IMF adds IF to market surveillance. What’s next?

In this 1st of a 2-part series, Chattha looks at the issues from the regulatory perspective

By JAMSHAID ANWAR CHATTHA

The day of May 24, 2018, was a major breakthrough for Islamic finance (IF) industry, where the executive board of the International Monetary Fund (IMF) endorsed a proposal on the use of Islamic Financial Services Board (IFSB) Core Principles for Islamic Finance Regulation (CPIFR) and its methodology, as part of the standards used in assessing the banking regulatory and supervisory regimes of relevant member jurisdictions under the Financial Sector Assessment Programme and the Reports on Observance of Standards and Codes (ROSCs).

The IF industry — including the Malaysia-based IFSB which is celebrating its 15th annual anniversary — has welcomed this development, which points towards an international recognition of IF and the effectiveness of regulation and supervision of Islamic banking. To many, it just did not come as a surprise. There are concerted efforts of various stakeholders to bring this to reality.

Usually, the IMF has focused on conventional banking, but for the past 20 years, it has been collaborating closely with many regulators which are overseeing IF to provide technical advice, as needed. From stifling growth to financial instability and financial inclusion to deepening financial markets, the IMF has clear concern in doing so to encourage more consistency in applying IF rules and principles.

Therefore, reflecting the importance of IF, the IMF has played a catalyst and central role in the establishment of the IFSB in November 2002 to develop the necessary prudential standards. The IMF remains an associate member of IFSB. It was in February 2000, when a meeting of central banks on the side of a conference on the regulation of Islamic banks organised jointly by the IMF and Accounting and Auditing Organisation for Islamic Financial Institutions (AAOIFI) called for international action to facilitate the development of relevant prudential standards.

It is important to note that the IMF formed an Interdepartmental Working Group with the objectives to develop an institutional view on the IF industry, and to build in-house expertise and better coordinate with different stakeholders. Moreover, the IMF established an External Advisory Group, comprising standard-setters for IF including IFSB, AAO- IFI, International Islamic Financial Market and leading international experts, to assist in identifying policy issues and to enhance coordination with different stakeholders interested in IF.

On Feb 3, 2017, the executive board of the IMF held its first formal discussion on Islamic banking, and adopted a set of proposals on the role that the IMF should play in this area. Following this discussion, on May 24, the IMF announced its formal position on IFSB CPIFR.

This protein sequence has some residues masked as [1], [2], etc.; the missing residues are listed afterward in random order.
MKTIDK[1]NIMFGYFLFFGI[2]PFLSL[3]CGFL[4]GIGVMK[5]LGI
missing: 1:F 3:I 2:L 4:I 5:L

Core Principles

IFSB, which was established in 2002 with a mandate to develop prudential standards for the Islamic financial services industry, has issued so far 27 standards, guiding principles, as well as guidance and technical notes. It has 185 members including 75 regulatory and supervisory authorities, eight international inter-governmental organisations (including the IMF, Islamic Development Bank (IDB), Bank for International Settlements, Asian Development Bank (ADB) and the World Bank), and 102 market players operating in 57 jurisdictions.

The CPIFR is one of these 27 standards. The IFSB Council, in its 21st meeting held on Dec 12, 2012, at IDB headquarters in Jeddah, Saudi Arabia, approved the preparation of a set of IFSB CPIFR and the setting up of a Core Principles Working Group for this purpose. It is this working group, under the direction and guidance of the technical committee, which developed these core principles and associated assessment methodology.

Three years later, in April 2015, IFSB issued CPIFR, which included an assessment methodology that can assist all regulatory and supervisory authorities to carry out self-assessments of the progress made in the development of their regulatory frameworks and in achieving greater consistency in the implementation of

the IFSB standards. It is worth mentioning that other than 23 regulators, the IMF, World Bank, the Basel Committee, IDB and ADB were also members of this important working group.

The CPIFR is intended to provide a set of core principles for the regulation and supervision of the Islamic banking industry, and they are largely modelled after the Basel Core Principles for Effective Banking Supervision as revised in September 2012, with modifications to address Islamic banking-specific issues in regulation and supervision, in particular, with five additional principles that are specific to Islamic banking operations.

Next Step for Supervisors

While IF is recognised by the IMF, the important part now is how the IF industry makes use of this opportunity. This means reflecting on what is next for supervisors regulating Islamic banking.

Since the CPIFR standard and assessment methodology will be used by the IMF-World Bank in relevant assessments and the ROSCs will be initiated after Jan 1, 2019, in my view, there are four interlinked steps (picture) that can be implemented by supervisory authorities in dual ban- king systems where Islamic banking has a significant market share to pre- pare themselves for the assessment in future.

  • Dr Jamshaid Anwar Chattha is chief banking researcher and IF expert at the Central Bank of Kuwait. He is an ex-staff member of IFSB and also advises the IMF on Islamic banking supervision. The views expressed in this article are those of the author.